i'm no better off for having rented. renting in a decent neighborhood (ruined me) doesn't leave much for the savings account. if you don't buy your own shelter, you may find yourself resenting your landlord. (i have) i think the world of Mayberry, but i don't agree with him on this.

the older i get the less happy i am with what i pay for shelter. i can't stay where i am, on what my pension would be, if i was retired (involuntarily) today. so i hang onto my job by my fingernails.

a house is shelter. it's not an investment. ownership allows you to live more by your own rules, than those of the landlord or HOA. ownership gives you somewhat more control over your cost of shelter, than if you rent.

The Urban Survivalist said...

I agree Irish. I made a point to move into a good neighborhood with no HOA. I couldn't have really gotten into anything cheaper without being saddled with an HOA which I couldn't possibly live with. To be honest I couldn't rent a house for much less than my mortgage costs me, either. I could get into a much cheaper apartment but I'd rather not raise my kid in that type of environment if I can avoid it. At least this way I'll have the house paid off by the time I retire if everything goes according to plan.

Anonymous said...

Hey if you've got a recession/inflation proof job and you're good at it then you're in about as good a position as you can be in. if the S really does HTF no one can really say what will happen to your mortgage or your job. It may be that occupancy ends up trumping all other concerns. However, if we have another stagflation decade like the 70's with on average 8% (official) inflation rate for ten years, at the same time as asset depreciation (in real terms), then having a big mortgage and still being able to pay the monthly payments will enable you to get a ton of free equity when your DEBT DEPRECIATES in real value. Or if "business as usual" continues you're still good. You have to think of your home as an investment if it's one of your assets. Betting on the stock market is a gamble on a lot of variables that you can't control. Betting on inflation while you own your house is a pretty safe one considering the state of things. Debt can be a good hedge. Plus there are all kinds of other good personal reasons for home-owning. And re: paying down early... if that's your thing and that helps you sleep better at night, good for you. But, if you cut short the term of your mortgage then you cut short your inflation-enforced debt value depreciation (and personal wealth appreciation). I know this is somewhat counterintuitive and goes against a lot of the standard views out there. But, it may be worth a thought. Obviously it's better to have to pay nothing for shelter than something, but if for now you have to pay something, holding the debt of a mortgage could be a good inflation hedge, particularly if your job is recession/inflation proof.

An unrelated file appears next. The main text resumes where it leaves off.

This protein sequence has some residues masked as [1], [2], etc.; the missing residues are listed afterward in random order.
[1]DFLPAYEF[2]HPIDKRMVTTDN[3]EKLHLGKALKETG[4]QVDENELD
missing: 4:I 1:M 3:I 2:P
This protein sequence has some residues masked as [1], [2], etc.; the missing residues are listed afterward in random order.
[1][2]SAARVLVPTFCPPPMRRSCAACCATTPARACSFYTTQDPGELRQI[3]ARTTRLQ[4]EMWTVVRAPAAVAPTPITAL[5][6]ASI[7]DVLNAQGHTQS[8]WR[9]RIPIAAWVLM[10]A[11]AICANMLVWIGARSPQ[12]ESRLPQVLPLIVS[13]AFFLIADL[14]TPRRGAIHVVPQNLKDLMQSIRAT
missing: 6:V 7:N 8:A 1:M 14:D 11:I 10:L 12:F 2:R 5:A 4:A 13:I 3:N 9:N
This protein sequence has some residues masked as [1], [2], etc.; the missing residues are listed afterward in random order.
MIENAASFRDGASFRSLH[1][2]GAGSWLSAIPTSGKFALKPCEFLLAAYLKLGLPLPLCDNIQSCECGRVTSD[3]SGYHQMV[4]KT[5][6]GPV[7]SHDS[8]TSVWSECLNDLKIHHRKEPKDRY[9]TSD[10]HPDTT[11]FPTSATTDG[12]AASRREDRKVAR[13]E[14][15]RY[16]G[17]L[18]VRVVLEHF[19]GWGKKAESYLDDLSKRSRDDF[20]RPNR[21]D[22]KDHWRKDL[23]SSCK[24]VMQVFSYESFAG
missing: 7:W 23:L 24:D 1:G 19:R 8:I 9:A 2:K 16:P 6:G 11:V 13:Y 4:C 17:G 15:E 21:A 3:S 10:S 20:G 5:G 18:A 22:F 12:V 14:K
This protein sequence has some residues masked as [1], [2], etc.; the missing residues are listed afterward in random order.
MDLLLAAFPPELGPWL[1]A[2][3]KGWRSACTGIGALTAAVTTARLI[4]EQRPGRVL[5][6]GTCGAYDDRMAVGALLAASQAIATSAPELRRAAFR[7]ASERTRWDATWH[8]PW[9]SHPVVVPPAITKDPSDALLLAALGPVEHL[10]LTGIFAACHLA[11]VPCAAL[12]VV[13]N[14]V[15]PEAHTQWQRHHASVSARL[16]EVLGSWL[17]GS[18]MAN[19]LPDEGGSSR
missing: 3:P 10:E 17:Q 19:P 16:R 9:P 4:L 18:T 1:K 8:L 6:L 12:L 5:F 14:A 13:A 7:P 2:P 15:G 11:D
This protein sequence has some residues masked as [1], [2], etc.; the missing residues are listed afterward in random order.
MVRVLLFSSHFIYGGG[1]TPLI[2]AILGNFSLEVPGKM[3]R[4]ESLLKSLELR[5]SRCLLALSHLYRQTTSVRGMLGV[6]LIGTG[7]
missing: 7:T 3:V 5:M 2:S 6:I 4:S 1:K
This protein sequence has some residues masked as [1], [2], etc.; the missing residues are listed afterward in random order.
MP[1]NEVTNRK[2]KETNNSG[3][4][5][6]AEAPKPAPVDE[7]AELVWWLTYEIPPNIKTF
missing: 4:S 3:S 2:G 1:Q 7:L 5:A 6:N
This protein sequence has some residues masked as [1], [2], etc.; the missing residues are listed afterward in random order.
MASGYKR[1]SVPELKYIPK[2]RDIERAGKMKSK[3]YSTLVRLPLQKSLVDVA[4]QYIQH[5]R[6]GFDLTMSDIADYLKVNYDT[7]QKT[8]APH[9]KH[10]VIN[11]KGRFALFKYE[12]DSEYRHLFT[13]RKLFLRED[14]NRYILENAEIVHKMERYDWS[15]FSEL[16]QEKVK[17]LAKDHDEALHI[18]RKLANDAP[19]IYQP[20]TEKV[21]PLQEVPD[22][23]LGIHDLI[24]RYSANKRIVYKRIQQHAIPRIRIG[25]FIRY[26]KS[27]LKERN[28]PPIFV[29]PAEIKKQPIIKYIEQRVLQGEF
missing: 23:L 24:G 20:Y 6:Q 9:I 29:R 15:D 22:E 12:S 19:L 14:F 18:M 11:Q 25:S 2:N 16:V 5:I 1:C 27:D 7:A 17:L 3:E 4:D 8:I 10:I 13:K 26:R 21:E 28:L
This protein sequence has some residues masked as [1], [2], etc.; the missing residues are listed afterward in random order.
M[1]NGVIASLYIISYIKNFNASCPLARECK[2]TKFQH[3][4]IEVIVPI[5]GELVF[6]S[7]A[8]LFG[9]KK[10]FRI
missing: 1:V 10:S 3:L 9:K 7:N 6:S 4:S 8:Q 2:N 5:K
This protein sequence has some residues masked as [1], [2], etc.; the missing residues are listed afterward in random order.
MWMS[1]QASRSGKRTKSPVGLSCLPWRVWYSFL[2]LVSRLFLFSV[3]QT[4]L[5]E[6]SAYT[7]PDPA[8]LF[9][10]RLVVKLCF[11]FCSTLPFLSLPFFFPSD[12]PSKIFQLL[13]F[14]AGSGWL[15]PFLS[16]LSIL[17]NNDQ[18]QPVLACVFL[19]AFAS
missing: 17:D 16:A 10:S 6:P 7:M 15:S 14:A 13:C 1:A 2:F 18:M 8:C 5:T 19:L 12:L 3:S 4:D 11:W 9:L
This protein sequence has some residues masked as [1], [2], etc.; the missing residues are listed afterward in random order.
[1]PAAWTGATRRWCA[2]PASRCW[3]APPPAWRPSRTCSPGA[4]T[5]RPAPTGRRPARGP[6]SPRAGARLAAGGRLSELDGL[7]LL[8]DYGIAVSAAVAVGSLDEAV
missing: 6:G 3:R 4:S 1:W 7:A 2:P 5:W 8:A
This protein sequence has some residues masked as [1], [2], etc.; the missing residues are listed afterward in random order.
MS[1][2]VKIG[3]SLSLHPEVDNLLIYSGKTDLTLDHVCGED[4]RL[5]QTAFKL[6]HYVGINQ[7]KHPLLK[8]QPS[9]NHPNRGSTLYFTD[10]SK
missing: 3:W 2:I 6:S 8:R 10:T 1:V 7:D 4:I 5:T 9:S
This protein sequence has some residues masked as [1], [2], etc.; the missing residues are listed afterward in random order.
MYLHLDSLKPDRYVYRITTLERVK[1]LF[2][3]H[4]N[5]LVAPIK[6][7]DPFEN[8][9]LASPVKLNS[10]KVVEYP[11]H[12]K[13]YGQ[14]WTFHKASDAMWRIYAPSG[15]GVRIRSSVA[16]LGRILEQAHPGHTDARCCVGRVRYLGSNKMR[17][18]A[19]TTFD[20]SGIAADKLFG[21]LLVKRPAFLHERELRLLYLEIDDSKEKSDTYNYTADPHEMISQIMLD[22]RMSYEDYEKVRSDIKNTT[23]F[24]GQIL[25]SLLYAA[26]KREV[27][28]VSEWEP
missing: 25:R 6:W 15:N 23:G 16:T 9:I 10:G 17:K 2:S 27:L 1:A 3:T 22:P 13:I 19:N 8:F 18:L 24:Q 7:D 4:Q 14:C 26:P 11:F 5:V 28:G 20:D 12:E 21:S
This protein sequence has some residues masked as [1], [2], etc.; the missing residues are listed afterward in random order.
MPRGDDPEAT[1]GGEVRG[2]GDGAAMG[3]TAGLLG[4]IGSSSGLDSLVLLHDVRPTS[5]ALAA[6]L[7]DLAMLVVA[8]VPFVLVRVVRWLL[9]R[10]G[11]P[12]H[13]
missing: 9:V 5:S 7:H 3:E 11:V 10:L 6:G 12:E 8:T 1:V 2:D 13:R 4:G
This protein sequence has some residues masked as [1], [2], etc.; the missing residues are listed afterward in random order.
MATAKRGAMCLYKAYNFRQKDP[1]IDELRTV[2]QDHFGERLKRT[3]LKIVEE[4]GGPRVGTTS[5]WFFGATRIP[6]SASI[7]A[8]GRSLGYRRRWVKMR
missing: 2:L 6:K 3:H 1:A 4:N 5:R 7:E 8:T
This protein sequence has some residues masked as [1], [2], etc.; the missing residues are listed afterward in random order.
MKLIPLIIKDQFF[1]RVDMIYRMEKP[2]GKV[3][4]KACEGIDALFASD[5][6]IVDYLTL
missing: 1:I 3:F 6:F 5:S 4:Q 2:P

Some Guy said...

I am intentionally not paying down my mortgage aggressively due to inflation - rather, I am investing that cash in areas that appreciate as a direct counter to cash due to inflation. In other words, as we watch the $US go down the shitter, my other investments rise in direct proportion, and I'll be able to pay off my (affordable) mortgage with cash.